The Kettle Arcade Murals
The two murals showing people who influenced Denver’s past include General Larimer, Robert Speer and Soapy Smith. If you’re a tourist visiting Denver you would assume these murals are of city fathers. Two out of three isn’t bad.
General William Larimer Jr. moved west when opportunity presented itself. He belonged to the Pennsylvania Militia where he got his rank as General. He was a Whig, then a Republican, an abolitionist and a Presbyterian. He supported women’s suffrage. In 1855 he was a member of the Nebraska Territorial Legislature. He arrived at the confluence of the Platter River and Cherry Creek on November 12, 1858. Ten days later he founded the Denver City Town Company, earning him the surveyor’s scope in the mural. He was influential in bringing the stage to Denver City. Auraria and Denver consolidated into Denver on April 5, 1860. In December of that year he was in Washington D.C. hoping to be appointed governor to the future Colorado Territory, founded 2-28-1861. He lost that bid, returned to Denver, then went back to Leavenworth Kansas in January of 1862. During the Civil War he served in the Kansas Cavalry and was discharged a Captain. He stayed in Kansas, serving in the Kansas Senate in 1867-1870. He died in 1875. His family sold his last lots in Denver in 1906.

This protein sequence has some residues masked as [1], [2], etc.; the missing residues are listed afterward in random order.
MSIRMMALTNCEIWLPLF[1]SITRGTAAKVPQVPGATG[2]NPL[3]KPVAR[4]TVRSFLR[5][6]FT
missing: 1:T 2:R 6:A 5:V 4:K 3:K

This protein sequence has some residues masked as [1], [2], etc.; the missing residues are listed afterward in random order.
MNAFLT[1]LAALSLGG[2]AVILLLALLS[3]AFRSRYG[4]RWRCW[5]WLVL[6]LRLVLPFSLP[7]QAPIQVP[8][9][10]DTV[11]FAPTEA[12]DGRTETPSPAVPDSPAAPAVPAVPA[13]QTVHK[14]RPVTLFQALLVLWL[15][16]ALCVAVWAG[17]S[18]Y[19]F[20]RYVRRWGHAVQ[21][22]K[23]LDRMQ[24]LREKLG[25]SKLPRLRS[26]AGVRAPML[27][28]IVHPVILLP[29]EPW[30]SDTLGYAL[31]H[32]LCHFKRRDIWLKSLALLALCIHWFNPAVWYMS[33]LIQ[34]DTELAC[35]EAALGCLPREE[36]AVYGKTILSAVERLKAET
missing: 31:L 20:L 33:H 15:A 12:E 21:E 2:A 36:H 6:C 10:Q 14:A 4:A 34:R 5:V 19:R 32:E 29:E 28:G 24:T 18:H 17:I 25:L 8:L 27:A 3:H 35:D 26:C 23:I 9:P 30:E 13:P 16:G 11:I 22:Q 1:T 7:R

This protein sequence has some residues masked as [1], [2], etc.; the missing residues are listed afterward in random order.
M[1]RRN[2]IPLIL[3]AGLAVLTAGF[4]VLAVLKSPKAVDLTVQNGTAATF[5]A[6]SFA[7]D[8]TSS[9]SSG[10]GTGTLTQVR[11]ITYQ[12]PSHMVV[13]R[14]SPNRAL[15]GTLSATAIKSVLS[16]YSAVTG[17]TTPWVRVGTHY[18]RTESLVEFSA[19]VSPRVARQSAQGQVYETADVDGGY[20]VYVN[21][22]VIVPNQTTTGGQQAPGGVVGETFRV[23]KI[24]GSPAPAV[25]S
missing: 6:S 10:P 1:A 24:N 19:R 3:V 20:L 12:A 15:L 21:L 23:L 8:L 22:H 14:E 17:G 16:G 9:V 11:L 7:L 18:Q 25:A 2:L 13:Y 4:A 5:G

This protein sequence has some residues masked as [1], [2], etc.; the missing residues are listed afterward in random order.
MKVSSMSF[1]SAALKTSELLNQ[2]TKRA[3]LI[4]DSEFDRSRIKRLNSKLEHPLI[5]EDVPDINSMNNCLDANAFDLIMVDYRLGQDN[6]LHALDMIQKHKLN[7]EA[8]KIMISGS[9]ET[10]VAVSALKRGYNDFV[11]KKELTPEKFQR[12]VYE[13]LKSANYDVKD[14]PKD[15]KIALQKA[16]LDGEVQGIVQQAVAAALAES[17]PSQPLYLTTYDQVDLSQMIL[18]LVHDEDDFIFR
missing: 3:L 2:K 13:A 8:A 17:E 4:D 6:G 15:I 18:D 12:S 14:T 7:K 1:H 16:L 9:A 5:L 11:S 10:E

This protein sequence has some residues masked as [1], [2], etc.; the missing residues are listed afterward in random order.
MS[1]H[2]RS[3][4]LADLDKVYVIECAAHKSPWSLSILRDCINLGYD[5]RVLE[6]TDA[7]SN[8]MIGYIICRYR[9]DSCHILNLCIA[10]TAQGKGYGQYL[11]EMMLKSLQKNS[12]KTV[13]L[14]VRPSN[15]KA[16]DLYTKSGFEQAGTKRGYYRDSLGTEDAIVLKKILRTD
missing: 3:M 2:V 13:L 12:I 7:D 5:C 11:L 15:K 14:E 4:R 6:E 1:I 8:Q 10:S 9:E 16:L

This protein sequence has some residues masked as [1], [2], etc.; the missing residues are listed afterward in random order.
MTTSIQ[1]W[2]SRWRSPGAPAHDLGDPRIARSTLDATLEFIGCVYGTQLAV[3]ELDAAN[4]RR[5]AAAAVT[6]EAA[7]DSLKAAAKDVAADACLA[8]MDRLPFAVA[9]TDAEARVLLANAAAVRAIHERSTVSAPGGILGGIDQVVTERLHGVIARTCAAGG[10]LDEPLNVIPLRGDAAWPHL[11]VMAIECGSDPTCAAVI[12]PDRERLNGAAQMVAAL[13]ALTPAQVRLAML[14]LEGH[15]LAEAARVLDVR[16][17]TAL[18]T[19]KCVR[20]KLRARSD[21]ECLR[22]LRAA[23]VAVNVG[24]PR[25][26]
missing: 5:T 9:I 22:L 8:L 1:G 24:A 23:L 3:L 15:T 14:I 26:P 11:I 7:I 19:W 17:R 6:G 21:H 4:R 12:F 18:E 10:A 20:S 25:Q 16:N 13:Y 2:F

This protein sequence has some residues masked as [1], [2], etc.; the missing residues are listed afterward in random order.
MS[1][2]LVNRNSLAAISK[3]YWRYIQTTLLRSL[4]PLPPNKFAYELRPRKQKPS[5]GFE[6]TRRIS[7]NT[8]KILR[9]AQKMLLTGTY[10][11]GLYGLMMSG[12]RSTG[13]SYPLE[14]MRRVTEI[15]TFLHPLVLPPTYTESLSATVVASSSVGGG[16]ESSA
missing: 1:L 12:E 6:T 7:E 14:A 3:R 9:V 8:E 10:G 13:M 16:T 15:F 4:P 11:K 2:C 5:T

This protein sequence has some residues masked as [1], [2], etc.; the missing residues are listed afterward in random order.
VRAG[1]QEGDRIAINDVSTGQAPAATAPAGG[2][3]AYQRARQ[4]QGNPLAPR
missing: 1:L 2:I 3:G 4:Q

The mural depicts his cabin with a glass pane window. It was located approximately where the entrance to the Comedy Club is now facing 15th Street. It is doubtful he brought a urn with him, perhaps minted coins, but he did bring wood for caskets that served as a door to his cabin. Hoping for an appointed government position in the newly formed Colorado Territory, Joan Ostrom Beasley’s article in Colorado Heritage Magazine says it all with its title: Unrealized Dreams: General William Larimer Jr. (Summer issue 1996).
Still available, the rare book written by Herman S. Davis Ph.D., Reminiscences of General William Larimer and his Son William H.H. Larimer, Two Founders of Denver City, 1918 details General Larimer’s struggle to build Denver City.
Robert Speer came to Colorado in 1877 to help his sick sister recover from tuberculous. When they returned to their native Pennsylvania she passed away. Then Speer discovered he too had contracted the disease. He returned to Colorado the next year. Cured in the dry, high altitude air, he stayed. His first job was as a carpet salesman at Daniels & Fishers. He then entered the real estate business. By 1884 he was city clerk. The same year he was also promoting Horace Tabor’s Lookout Mountain Resort Company, and was the director of the Manufacturer’s Bureau. In 1891 he was appointed to the Fire & Police Board. He was not on the board when the City Hall War occurred in 1893. Again appointed the board, he served in 1897. In 1901 he was appointed president of the Board of Public Works. This appointment gave him experience to try to control public works when he was elected mayor in 1904.